TheAtlantic.com published an article marking the centenary of Cordwainer Smith. My own article in Science Fiction Studies, “Building Alpha Ralpha Boulevard,” was published pretty close to Linebarger’s centenary, July 11, 2013.
During the late 1960s and early 1970s, many social psychologists appeared to have lost not only their enthusiasm but also their sense of direction and their faith in the discipline’s future. Whether they were experiencing an identity crisis, a paradigmatic crisis, or a crisis of confidence, most seemed to be agreed that a crisis was at hand. This paper, widely cited and discussed at the time, analyzed the sources of the crisis and proposed some remedies.
Blog vs website — what’s the difference?
I’ve been working to set up starcraving.com (with Knox Bronson’s help) mainly as a website with stable categories and content that won’t change much over time. The WordPress format does that nicely. But I may also do occasional blogging, with brief comments that are not intended to stay online for long. For now, however, the Elmsblog will be used mainly to display temporarily here the essays, poems, recipes, etc., that wll also be assigned to particular categories and kept there indefinitely.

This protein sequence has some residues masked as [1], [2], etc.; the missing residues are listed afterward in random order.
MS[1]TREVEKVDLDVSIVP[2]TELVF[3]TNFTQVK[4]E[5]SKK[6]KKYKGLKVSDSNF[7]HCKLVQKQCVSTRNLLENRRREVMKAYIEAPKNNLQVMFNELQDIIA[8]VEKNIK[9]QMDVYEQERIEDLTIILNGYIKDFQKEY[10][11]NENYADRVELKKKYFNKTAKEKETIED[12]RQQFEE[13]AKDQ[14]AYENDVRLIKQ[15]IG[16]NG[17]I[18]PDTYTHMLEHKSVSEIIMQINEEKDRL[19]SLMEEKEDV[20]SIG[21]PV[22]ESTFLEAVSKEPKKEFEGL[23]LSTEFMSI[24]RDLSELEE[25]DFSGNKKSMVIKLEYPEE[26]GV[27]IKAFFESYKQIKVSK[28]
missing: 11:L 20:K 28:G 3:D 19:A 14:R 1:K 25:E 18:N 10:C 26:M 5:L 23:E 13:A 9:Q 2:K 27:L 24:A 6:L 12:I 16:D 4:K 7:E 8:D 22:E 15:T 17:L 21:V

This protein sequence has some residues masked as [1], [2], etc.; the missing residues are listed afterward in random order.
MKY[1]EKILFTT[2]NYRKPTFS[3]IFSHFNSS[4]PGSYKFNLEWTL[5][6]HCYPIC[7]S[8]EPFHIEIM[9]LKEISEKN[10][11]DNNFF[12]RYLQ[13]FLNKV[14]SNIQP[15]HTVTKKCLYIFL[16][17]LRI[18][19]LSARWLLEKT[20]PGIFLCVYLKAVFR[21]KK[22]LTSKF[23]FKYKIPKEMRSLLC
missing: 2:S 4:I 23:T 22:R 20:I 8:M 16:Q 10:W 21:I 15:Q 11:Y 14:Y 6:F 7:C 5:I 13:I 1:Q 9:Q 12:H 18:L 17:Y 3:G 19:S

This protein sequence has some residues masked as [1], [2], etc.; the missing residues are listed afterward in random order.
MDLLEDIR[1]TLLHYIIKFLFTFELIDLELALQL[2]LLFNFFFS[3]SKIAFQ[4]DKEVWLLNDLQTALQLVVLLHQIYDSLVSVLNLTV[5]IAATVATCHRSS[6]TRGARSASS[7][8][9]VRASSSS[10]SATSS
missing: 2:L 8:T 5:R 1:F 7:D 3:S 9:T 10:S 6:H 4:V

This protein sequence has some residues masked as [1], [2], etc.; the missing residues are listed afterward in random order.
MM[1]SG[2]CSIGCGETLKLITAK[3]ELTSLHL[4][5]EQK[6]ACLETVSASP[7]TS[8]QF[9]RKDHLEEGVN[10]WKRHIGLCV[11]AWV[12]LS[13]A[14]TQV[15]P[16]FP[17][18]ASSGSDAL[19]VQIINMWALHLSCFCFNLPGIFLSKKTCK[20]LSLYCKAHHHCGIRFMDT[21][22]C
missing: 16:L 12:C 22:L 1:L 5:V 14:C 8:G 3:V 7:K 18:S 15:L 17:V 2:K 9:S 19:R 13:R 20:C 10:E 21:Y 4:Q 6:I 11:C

The howling monkeys of Barro Colorado Island are especially attractive to social psychologists because their natural social life is protected from the destruction that hunters have delivered to their mainland brothers and sisters. Since being made wards of the Smithsonian Institution early in the 20th Century, the BCI howlers have been protected from the whims of fortune and the attacks of human Panamanians. This chapter is partly a report of my observations of howlers in the summer of 1959, when I was part of a field research expedition headed by Professor C. Ray Carpenter of Penn State University, and partly a broad review of the research literature on the social life of howlers and other nonhuman primates up to the early 1970s.